OBJECTIVE: To study the impact of not performing awake clinical evaluation during the robot-assisted implantation of subthalamic nucleus deep brain stimulation (STN-DBS) electrodes on the stimulation parameters and clinical outcomes in patients with Parkinson disease (PD).
METHODS: A total of 23 patients with PD underwent robot-assisted surgery for the bilateral implantation of STN-DBS electrodes. Thirteen patients received general anesthesia (GA) and a limited intraoperative evaluation (side effects only), and the other 10 patients received local anesthesia (LA) and a full evaluation. The primary endpoint was the therapeutic window (TW), defined as the difference between the mean voltage threshold for motor improvement and the mean voltage threshold for side effects in the active contacts at 12 months after surgery. Motor scores were measured as well.
RESULTS: The TW was similar in the LA and GA groups, with mean standard deviation values of 2.06 0.53 V and 2.28 0.99 V, respectively (P [ 0.32). In the short term, the Unified Parkinson Disease Rating Scale (UPDRS) III score in the “off-drug, on-stim” condition fell to a similar extent in the LA and GA groups (by 40.3% and 49%, respectively; P [ 0.336), as did the UPDRS III score in the “on-stim, ondrug” condition (by 57% and 70.7%, respectively; P [ 0.36).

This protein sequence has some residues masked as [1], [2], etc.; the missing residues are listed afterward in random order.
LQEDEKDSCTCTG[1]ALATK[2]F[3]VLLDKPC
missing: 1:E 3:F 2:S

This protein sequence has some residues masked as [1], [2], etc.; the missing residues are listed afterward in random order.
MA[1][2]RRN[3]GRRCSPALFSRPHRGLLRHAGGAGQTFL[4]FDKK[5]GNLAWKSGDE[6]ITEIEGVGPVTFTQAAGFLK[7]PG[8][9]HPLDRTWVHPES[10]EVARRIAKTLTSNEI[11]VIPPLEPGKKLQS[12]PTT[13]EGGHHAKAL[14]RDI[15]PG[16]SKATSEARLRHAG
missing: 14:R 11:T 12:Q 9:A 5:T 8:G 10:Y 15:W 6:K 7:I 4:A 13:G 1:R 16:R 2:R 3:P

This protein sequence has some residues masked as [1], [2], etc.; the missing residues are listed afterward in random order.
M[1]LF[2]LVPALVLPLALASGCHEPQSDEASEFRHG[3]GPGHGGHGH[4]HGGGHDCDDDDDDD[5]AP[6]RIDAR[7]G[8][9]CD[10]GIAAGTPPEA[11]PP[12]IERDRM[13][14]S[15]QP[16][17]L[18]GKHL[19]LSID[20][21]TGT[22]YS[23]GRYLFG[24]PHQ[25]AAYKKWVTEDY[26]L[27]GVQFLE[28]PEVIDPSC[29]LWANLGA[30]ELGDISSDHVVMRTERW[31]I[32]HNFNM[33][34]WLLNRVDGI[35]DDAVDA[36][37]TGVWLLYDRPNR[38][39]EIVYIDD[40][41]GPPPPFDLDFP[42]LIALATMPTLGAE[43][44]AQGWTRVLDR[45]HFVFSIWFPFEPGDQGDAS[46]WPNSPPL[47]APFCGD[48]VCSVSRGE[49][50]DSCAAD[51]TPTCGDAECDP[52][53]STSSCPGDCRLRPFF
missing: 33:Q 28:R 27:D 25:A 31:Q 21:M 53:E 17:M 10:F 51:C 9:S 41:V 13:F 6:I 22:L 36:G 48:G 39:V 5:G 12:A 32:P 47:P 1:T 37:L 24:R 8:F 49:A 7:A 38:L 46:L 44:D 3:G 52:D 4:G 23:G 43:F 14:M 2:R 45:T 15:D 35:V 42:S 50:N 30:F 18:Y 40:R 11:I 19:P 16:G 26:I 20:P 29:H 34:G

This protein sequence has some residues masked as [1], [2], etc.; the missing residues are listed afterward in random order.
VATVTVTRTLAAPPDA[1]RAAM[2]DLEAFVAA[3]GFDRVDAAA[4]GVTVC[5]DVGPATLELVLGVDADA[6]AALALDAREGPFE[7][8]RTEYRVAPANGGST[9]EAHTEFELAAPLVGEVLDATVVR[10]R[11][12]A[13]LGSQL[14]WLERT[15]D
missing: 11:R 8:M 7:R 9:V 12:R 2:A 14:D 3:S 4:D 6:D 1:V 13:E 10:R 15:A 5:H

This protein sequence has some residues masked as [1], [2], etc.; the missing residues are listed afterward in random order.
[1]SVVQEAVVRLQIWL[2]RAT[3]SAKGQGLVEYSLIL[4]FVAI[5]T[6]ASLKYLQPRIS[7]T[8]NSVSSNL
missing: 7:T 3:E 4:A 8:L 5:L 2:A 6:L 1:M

CONCLUSIONS: Asleep, robot-assisted implantation of STN-DBS electrodes (with accurate identification of the STN and positioning of the DBS lead) produced the same motor results and TW as awake surgery.